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Successful Hispanic marketing examined at CATA seminar

September 28, 2012
With Hispanics in the U.S. accounting for one in six persons — and growing – sensible retailers don’t overlook that market segment. But even if you succeed in attracting them to your store, are you prepared to negotiate with them there?
 
Sara Hasson of Univision Communications spoke at a CATA seminar in September about how to reach the 2 million Hispanics who are widely disbursed in the Chicago market. Indeed, while 29 percent of Chicagoans identify themselves as Hispanic, that percentage is 47 percent in Elgin, 55 percent in Waukegan, and 42 percent in outlying Harvard.
 
And more are on the way: one in four babies born in Illinois is Hispanic, according to National Vital Statistic Reports. Nielsen projects that from 2012 to 2017, Hispanics will represent 100 percent of the total population growth in Chicago and Illinois.
 
Among Chicago Hispanics, 11 percent speak only Spanish and 10 percent speak only English. A whopping 79 percent are bilingual and they consider speaking Spanish to be a choice, not a necessity. Yet among the 25 top-rated TV shows among bilinguals, 24 appear on a Spanish language network.
 
The top three sports for Hispanics—soccer, soccer and soccer—air year-round on Univision’s Chicago station, WGBO-TV, and the ratings exceed those scored by the Cubs, the White Sox and the Blackhawks.
 
Polk reports that Hispanics make new-vehicle purchases more frequently than all others, 35 months to 39 months, respectively. Polk also found that Chicago Hispanics spent an average $25,300 on new vehicles, compared to $28,100 overall.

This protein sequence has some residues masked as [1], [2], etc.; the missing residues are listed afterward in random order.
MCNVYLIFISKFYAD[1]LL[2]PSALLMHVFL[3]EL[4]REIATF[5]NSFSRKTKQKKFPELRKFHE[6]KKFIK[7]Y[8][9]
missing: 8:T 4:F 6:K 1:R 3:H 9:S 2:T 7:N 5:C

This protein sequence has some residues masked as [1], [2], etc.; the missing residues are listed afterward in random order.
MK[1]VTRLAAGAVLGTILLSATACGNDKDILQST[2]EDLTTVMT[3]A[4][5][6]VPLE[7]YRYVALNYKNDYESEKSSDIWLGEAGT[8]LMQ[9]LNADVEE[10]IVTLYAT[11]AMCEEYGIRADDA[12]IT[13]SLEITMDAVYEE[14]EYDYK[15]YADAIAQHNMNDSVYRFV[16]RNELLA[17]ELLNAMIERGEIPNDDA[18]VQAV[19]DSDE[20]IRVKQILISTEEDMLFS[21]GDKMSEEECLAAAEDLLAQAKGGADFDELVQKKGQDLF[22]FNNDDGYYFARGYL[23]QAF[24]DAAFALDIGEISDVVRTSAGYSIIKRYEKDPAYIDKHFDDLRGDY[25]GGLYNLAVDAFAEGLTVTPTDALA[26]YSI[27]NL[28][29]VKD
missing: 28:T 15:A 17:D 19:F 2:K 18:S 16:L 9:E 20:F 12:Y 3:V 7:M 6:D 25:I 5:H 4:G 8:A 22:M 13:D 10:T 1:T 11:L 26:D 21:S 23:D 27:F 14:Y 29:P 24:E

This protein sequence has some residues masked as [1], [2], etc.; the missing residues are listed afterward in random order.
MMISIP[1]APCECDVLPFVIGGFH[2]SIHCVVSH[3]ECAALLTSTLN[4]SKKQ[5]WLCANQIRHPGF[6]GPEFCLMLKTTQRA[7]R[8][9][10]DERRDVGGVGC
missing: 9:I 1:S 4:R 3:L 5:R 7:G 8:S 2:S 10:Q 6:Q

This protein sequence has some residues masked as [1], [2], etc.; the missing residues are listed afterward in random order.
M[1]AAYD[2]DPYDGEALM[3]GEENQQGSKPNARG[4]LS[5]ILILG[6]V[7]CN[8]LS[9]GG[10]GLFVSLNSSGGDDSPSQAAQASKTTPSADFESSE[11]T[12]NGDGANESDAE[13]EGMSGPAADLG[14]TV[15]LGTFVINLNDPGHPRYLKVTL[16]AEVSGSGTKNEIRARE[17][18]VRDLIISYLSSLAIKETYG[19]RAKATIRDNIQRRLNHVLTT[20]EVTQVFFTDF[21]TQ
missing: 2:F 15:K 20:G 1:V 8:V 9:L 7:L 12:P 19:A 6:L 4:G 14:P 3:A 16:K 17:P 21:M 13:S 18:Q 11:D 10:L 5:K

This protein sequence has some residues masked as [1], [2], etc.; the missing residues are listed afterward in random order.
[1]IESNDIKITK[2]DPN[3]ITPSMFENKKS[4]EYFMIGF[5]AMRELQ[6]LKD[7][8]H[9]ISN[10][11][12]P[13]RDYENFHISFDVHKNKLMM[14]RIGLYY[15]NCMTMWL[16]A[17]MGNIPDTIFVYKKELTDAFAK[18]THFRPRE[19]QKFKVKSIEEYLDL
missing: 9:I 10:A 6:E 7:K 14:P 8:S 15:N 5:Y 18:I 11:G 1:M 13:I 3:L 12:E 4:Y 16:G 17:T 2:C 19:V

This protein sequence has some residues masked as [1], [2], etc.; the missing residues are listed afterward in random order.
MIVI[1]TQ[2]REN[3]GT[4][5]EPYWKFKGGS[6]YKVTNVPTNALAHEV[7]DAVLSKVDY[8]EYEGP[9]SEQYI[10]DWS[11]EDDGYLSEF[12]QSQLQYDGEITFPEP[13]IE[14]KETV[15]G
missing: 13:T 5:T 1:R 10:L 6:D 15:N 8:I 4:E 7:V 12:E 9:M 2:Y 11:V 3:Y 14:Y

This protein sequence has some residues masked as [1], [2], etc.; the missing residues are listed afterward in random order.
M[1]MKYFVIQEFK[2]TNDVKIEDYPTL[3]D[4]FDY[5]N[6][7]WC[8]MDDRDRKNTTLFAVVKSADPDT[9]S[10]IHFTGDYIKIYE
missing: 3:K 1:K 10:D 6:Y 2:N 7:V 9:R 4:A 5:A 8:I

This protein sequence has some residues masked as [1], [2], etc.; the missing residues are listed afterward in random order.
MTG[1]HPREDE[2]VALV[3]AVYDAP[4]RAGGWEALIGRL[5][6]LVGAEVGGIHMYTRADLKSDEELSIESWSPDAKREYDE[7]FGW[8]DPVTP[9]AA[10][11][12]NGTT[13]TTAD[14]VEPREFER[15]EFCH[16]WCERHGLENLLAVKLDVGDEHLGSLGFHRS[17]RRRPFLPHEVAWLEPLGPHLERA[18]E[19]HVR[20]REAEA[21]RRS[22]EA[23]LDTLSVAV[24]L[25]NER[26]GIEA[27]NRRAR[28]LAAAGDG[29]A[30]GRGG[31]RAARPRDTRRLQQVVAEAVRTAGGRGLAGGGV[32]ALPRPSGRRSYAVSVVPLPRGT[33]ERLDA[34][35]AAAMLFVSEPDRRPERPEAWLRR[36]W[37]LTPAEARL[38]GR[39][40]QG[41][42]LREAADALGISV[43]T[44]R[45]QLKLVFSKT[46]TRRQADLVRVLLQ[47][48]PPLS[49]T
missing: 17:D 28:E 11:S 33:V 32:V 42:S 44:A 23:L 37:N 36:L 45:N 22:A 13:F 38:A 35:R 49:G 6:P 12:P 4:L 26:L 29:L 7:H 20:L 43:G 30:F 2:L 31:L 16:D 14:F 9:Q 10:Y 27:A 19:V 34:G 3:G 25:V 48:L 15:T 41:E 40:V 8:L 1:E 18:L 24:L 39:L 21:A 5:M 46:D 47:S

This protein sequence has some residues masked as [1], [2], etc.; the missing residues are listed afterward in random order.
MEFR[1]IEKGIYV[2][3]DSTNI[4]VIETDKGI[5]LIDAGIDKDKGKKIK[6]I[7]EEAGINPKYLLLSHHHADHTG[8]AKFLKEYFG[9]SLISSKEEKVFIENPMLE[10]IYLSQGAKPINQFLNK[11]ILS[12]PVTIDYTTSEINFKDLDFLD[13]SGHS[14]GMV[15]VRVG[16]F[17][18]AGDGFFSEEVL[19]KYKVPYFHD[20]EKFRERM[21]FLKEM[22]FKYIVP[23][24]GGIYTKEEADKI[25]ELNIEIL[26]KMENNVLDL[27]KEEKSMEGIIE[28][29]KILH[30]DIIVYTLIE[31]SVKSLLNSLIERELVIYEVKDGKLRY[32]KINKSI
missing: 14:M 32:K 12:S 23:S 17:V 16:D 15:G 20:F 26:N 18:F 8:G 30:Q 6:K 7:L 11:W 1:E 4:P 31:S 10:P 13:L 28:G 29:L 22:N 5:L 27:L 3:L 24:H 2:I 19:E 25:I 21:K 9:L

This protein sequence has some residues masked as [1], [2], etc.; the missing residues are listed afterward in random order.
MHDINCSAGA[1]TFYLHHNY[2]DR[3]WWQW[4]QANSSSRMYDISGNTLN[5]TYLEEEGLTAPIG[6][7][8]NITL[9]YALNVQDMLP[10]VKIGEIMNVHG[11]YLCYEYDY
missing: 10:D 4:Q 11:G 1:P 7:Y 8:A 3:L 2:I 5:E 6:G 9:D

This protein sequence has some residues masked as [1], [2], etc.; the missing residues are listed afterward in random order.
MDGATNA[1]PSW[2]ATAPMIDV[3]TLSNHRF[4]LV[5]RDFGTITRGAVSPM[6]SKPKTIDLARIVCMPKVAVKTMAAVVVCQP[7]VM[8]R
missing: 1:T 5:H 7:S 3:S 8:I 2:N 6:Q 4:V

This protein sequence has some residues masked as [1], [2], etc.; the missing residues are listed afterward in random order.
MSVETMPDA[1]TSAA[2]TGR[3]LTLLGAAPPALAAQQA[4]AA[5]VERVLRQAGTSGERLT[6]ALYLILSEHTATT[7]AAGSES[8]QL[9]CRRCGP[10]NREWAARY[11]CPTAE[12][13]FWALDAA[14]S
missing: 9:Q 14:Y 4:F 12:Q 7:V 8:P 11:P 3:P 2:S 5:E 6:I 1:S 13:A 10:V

An attraction to auto makers seeking to reduce the ages of their first-time buyers, the median age of Illinois Hispanics is 26, compared to 37 overall. Hasson said marketing to Hispanics “is a great way to achieve that.”
 
But how is that done best? Hasson said that while non-Hispanics typically view buying a car as a business transaction like any other, Hispanics consider it to be a family event. And while they can be wary of the process, the salesperson is seen as a trusted advisor who can help the family reach a team decision. Spanish-speaking salespeople have an advantage in becoming that trusted advisor.
 
To be able to do that, negotiation areas must exist to accommodate families. Some dealerships, Hasson said, convert the employee lunchroom into such an area on Saturdays, when traffic is greater.
 
A Hispanic-friendly showroom, she added, should include Spanish signs, POP and brochures; “Se Habla Español” on all entrances; (Spanish Spoken Here); “Yo Hablo Español” on employee name tags (I Speak Spanish); and a children’s section with small desks and chairs with coloring materials.
 
Hasson said F&I managers who speak Spanish often enjoy greater closing ratios. “It eases the stress in the negotiating process,” she said. “It also presents opportunities to increase product sales.”
 
 

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